I spend quite a bit of time observing the habits of financially stable and unstable people. Specifically, I study the habits of people of all income, asset and education levels, in an effort to understand in what environments a recipe for stability can lead to a positive outcome. I’ve learned certain character traits are often present in the stable and absent in the unstable.
And while I can’t exactly draw causation from correlation, I believe developing certain non-financial characteristics can strengthen the financial conditions of a household, over time.
The characteristic I’ve recently begun to focus on is dependability. I’m interested in how dependable we view ourselves to be, how dependable others view us to be, and how either of those judgments can predict our financial path forward.
We all know certain people who, at their deepest core, are dependable. We trust these people, and we typically give them opportunities to help us accomplish what we need to accomplish. We invest time, money and other resources in them. The more these people deliver on both their spoken and unspoken promises, the more we trust them and view their contributions as repeatable and reliable. The deepening of this bond can be the lifeblood of a healthy relationship.
If you yourself are dependable, you’re also worthy of these investments of resources. Others might give you opportunities to deliver on your commitments, both spoken and unspoken. Yet I believe the most important dynamic at play is how dependable we view ourselves to be, and how we leverage that reliability to create unwavering financial stability. If you don’t believe yourself to be dependable, you won’t trust yourself with the resources required to achieve objective financial stability.
If you’re reading this right now and panicking a bit, don’t.
I believe people can improve their degree of dependability, especially as it relates to their financial lives. Childhood and adolescence are periods in which people generally learn to deliver on their promises to themselves and others. But this development can continue deep into adulthood. Personally speaking, I still find myself awkwardly navigating promises I’ve made to myself, although I can say with great certainty I’m more dependable than I used to be.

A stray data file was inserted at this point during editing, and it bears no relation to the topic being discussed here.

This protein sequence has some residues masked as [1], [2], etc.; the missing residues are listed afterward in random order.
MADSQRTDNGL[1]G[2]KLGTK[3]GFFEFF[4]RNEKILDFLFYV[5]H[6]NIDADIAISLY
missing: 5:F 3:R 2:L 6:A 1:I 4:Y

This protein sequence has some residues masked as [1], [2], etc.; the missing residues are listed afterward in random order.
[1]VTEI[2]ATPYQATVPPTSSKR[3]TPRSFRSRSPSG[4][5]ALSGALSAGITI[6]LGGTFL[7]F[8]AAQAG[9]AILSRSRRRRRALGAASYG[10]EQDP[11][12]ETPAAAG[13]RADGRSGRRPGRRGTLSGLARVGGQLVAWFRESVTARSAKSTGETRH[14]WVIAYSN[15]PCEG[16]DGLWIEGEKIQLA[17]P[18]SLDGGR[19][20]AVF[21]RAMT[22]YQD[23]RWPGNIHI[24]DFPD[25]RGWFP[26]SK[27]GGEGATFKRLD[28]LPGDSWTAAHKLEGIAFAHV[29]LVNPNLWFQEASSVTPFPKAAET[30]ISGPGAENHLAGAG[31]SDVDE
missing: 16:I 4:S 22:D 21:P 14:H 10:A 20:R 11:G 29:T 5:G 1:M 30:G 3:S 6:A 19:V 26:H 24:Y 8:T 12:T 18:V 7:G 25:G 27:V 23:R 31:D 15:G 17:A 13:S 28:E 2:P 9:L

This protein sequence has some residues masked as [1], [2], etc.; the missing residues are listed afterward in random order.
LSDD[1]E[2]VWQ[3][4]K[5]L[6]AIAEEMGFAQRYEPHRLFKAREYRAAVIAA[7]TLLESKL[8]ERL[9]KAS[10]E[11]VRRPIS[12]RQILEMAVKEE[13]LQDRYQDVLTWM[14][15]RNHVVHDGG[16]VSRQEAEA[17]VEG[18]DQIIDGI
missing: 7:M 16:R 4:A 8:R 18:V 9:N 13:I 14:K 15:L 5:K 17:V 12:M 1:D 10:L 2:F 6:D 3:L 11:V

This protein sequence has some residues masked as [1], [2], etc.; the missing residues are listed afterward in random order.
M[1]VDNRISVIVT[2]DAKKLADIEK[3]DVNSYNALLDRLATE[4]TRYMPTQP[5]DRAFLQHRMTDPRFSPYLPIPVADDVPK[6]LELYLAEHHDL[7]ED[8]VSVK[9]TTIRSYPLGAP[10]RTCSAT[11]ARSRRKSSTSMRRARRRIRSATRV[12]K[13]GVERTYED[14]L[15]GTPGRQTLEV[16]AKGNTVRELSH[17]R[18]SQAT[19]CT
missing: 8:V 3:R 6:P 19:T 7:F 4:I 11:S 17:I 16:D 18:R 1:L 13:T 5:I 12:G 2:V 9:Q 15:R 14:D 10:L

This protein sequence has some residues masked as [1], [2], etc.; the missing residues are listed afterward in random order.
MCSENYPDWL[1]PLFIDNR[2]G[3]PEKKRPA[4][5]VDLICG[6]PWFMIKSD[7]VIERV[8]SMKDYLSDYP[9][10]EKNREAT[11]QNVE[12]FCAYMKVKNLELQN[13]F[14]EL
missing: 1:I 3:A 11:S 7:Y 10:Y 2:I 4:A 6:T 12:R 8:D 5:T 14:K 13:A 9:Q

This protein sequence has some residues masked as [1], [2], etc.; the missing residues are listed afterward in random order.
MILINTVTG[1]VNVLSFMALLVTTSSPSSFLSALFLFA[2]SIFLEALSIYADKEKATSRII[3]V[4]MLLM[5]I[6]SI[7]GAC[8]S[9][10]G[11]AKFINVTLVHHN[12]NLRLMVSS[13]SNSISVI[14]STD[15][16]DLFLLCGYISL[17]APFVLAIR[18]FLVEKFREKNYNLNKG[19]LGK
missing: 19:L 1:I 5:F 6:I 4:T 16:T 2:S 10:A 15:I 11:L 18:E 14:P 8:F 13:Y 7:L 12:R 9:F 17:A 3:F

When intentionality meets accomplishment, you begin to create a track record of success. These wins perpetuate confidence and strengthen resolve. You’ve likely read or heard somewhere that people who consistently set goals are more successful than those who don’t. The logic behind this assertion suggests a strengthening of dependability, based on the wise use of money and time.
If you’re interested in becoming more dependable to others and, more important, to yourself, fill glaringly obvious gaps. People struggle to be dependable when they notice a deficiency, then do nothing to address it. The unwillingness to act can be the result of many factors, including immaturity, a lack of confidence or life-blurring stress.
Take a moment to compile a mental list of the three most dependable people you know. When I did this very exercise, I found my list populated with financially stable people, although none of them were necessarily wealthy. They weren’t people who relied on their money; they were people whose money relied on them to consistently be self-aware stewards of resources.
If you’re left wondering whether you truly consider yourself to be dependable, think back to the last time you noticed a problematic deficiency. Did you address it? Did you ignore it? Did you talk yourself into reclassifying the deficiency as “not a deficiency”?
Here’s an incredibly common example: If you were to realize you don’t have enough life insurance to adequately provide for your survivors, then refuse to do anything about it, you’ve just done the opposite of what a dependable person would do. To address it appropriately, you’d have to shuffle time and money a bit. Your willingness to engage in this shuffling of resources to address a deficiency is what will lead you to stability.
I find this concept to be uplifting. To me, it means you and I are way more in control of our financial futures than you might typically think. If you can learn to trust yourself by creating a track record of nominal, planned successes, you’ll get better at allocating time and money. And the informed allocation of time and money is exactly what leads to stability.•
Dunn is CEO of Your Money Line powered by Pete the Planner, an employee-benefit organization focused on solving employees’ financial challenges. Email your financial questions to email@example.com.